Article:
There were no real surprises on Capitol Hill when General Petraeus and Ambassador Crocker showed up yesterday to present their reports. This was due, in large part, to the success that Petraeus had in laying the groundwork for their much-anticipated visit. He is an unusually open military commander who is not suspicious of journalists or legislators or scholars intruding in his “battlespace.” In fact he does everything possible to facilitate such visits. (I am one of many who is grateful to him for his hospitality.)
That marks a sharp a contrast with the previous senior U.S. commander in Iraq, General George Casey, who tended to view public relations as a second-order concern. Petraeus realizes that no modern commander can have the luxury of ignoring public opinion, either at home or around the world, so he has been careful to “shape” the public opinion climate prior to his Washington appearance.
This does not mean, I hasten to add, that he is engaging in lying or spinning, as charged by some irresponsible critics. He is not peddling propaganda. He realizes that any lie would be exposed quickly and that the best interests of the mission dictate that he get the whole truth out to the public. Thus, he has been as open and accommodating to skeptics of the “surge”—e.g., Anthony Cordesmen and Ken Pollack—as he has been to supporters of the surge, such as Fred Kagan and me. And he has taken steps to improve the access of the news media to the battlefield, knowing that reporters will deliver a more nuanced and accurate picture from the frontlines.
This morning I spent an hour with a U.S. Senator discussing how hearings tomorrow about the safety of Chinese-made toys might be used to address larger issues. I suggested that we need a “Foreign Oppressive Practices Act.” Such an act would curtail the complicity of American manufacturers and investors with a labor regime in China under which the full police powers of the state are deployed to prevent Chinese workers from organizing, and to ensure they remain vulnerable to harassment and exploitation. Just as the Foreign Corrupt Practices Act, already on the books, forbids American companies from bribery abroad, a Foreign Oppressive Practices Act would require American companies to deal only with factories meeting certain basic labor standards. The law would also forbid American companies from investing in or dealing with or transferring technology to any foreign organizations devoted, for example, to internet censorship or the tracking of dissidents.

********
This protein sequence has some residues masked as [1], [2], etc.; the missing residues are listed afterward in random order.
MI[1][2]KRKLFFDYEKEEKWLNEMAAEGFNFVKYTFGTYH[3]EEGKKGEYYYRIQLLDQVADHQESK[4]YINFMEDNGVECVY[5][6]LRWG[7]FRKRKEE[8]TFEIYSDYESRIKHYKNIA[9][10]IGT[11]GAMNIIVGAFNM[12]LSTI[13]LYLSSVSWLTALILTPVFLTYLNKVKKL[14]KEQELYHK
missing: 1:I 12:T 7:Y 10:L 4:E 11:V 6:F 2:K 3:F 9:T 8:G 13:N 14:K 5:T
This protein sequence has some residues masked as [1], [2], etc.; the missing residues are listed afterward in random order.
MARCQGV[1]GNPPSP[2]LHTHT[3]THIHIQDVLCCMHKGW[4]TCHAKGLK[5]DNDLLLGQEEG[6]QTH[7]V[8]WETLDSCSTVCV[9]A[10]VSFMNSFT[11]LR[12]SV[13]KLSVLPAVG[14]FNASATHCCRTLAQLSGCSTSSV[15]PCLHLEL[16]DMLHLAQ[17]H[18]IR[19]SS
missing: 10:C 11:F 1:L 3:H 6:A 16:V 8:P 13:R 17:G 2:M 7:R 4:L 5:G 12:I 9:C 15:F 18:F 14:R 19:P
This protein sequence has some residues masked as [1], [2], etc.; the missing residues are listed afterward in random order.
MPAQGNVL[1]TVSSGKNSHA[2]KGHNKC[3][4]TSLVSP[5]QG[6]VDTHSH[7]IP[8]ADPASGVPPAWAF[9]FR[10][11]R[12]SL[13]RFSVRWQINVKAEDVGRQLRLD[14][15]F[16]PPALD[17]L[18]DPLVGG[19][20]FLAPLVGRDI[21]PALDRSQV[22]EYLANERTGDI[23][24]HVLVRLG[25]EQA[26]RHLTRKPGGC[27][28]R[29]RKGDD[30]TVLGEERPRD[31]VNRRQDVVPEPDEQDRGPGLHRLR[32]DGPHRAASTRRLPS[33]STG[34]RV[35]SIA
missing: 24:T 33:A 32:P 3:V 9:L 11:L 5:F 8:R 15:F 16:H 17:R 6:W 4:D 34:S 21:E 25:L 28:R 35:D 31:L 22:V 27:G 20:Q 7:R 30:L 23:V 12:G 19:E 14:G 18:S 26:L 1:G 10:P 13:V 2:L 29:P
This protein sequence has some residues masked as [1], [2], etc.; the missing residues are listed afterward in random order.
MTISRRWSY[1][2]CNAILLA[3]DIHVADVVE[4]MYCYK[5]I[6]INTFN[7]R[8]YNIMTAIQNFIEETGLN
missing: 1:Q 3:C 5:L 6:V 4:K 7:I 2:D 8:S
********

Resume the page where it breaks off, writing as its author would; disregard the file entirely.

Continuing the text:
I also expressed my support for measures that would impose countervailing tariffs until Beijing makes the yuan fully convertible—like the dollar, the ruble, and even the Kazakh tenge. For their part, the Senator’s staffers had prepared a dramatic map showing how investment in China and China’s trade surplus pass through that country to emerge as aid to states such as Sudan, Zimbabwe, Iran, and North Korea. I left the meeting encouraged that American politicians, both Democrats and Republicans, were beginning to take seriously the problems created by our see-no-evil trade policy with China and the harm it does to the world economy, to our national security, and the security of our allies.
CNN is reporting that the mysterious story last week of Israeli aircraft that allegedly violated Syrian airspace was, in fact, an Israeli air strike on an unspecified target in Syria—a strike that might even have involved ground forces. What did the IAF target? The most obvious answer: weapons in transit from Iran to Hizballah that were of sufficient danger to Israel that the mission, even given the serious risks it entailed, was deemed necessary. Iran and Syria have been supplying Hizballah with weapons for years, and, obviously, it has not been Israeli policy regularly to target such smuggling. In this case, I suspect, the weapons in question were long-range guided missiles that would enable Hizballah to threaten Tel Aviv and Jerusalem. Specific target information will probably not be forthcoming, but it looks as though the U.S. is happy with the results of the mission:
Sources in the U.S. government and military confirmed to CNN’s Barbara Starr that the air strike did happen, and that they are happy to have Israel carry the message to both Syria and Iran that [it] can get in and out and strike when necessary.
Below, Max Boot writes of the liberal pressure group MoveOn.org’s slanderous attack on General David Petraeus in yesterday’s New York Times, essentially accusing him of treason, which Boot rightly notes “will only further cement the impression in the minds of many soldiers, whether rightly or wrongly, that the leftist base of the Democratic Party is ‘anti-military.’”